If this scheme were to be made quasi-universal in nature, and expanded to 75% of the population, as suggested in the economic survey, then every person would be able to get only Rs 4, 000 yearly. Else, the expenditure outlay for the scheme will have to be increased four times to Rs 11,50,00 crore which may take a toll on the government’s budget.
Around 21.9% of Indians are believed to fall below the poverty line, according to World Bank analysis of data from the most recent census in 2011.The Congress’s plan is to provide a yearly income of Rs 72,000 to twenty percent families. Accordingly the arithmetic will change.
Economists published an insightful chapter on UBI in India’s 2016-17 Economic Survey. It argued that UBI is “...more feasible in a country like India, where it can be pegged at relatively low levels of income but still yield immense welfare gain."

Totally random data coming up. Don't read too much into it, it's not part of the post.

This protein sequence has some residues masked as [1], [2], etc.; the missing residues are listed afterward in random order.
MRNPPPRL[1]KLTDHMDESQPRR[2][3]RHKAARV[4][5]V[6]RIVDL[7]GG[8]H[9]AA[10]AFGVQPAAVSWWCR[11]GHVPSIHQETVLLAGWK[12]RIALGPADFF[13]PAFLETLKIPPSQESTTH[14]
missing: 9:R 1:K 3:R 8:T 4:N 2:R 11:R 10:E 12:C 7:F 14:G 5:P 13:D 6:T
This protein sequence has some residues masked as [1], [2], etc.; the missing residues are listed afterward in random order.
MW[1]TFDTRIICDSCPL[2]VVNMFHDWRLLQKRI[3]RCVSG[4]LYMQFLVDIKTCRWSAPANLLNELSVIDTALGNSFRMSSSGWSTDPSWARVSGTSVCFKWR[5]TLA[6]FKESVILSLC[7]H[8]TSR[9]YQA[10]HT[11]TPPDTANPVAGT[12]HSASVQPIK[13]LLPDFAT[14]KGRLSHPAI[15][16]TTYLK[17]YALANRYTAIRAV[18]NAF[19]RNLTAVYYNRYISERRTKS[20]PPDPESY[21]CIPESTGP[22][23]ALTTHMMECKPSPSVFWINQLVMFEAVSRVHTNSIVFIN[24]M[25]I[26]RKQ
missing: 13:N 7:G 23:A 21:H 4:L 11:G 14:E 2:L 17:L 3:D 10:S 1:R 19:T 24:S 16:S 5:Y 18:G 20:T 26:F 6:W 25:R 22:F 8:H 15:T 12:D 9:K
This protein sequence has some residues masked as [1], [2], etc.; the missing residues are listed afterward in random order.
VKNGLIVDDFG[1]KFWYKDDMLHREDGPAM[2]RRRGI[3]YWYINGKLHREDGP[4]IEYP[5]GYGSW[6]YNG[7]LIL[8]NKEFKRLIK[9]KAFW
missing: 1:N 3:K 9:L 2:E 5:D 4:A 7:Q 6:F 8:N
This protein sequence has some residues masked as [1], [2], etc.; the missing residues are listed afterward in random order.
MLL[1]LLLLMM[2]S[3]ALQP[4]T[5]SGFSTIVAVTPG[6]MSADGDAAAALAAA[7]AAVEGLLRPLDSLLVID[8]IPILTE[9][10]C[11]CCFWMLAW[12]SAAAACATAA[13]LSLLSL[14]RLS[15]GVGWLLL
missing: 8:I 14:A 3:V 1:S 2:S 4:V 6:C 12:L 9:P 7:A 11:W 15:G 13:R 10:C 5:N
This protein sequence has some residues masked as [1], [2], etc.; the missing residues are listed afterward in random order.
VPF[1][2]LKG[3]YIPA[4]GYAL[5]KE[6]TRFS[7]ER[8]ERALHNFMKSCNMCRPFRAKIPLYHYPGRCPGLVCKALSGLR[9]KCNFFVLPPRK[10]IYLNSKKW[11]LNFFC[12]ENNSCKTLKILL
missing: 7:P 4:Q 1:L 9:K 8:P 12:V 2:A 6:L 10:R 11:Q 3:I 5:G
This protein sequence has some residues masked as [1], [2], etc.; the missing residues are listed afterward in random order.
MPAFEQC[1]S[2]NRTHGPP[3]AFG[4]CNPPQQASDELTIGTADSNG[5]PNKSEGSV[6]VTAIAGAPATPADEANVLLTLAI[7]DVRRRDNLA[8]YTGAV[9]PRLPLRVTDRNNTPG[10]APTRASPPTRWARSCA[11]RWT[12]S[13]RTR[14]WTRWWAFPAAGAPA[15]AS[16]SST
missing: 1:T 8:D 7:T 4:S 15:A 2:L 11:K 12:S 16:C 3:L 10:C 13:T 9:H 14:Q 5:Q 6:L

Former chief economic advisor Arvind Subramanian said in the Economic Survey: “UBI is a very new compelling idea. It has a lot of challenges. But, it is an idea whose time is ripe for further deliberation and discussion and not necessary for immediate implementation."
The Economic Survey dedicated a full chapter to UBI, noting that it can reduce poverty to 0.5 per cent at a cost of about 4 per cent to 5 per cent of the GDP, if those in the top 25 per cent income bracket are not included.
UBI offers less scope for corruption than most anti-poverty schemes, because all individuals are entitled to the same amount of money. Moreover, the digital payment mode leaves no scope for middlemen to sponge funds. The recent transfer of government’s first tranche of basic income into farmers' accounts was accomplished very seamlessly.
There are several downsides: Recipients might misuse the money they receive; it will induce people to work less or create a disincentive to work. In the words of Thomas Piketty, renowned French economist: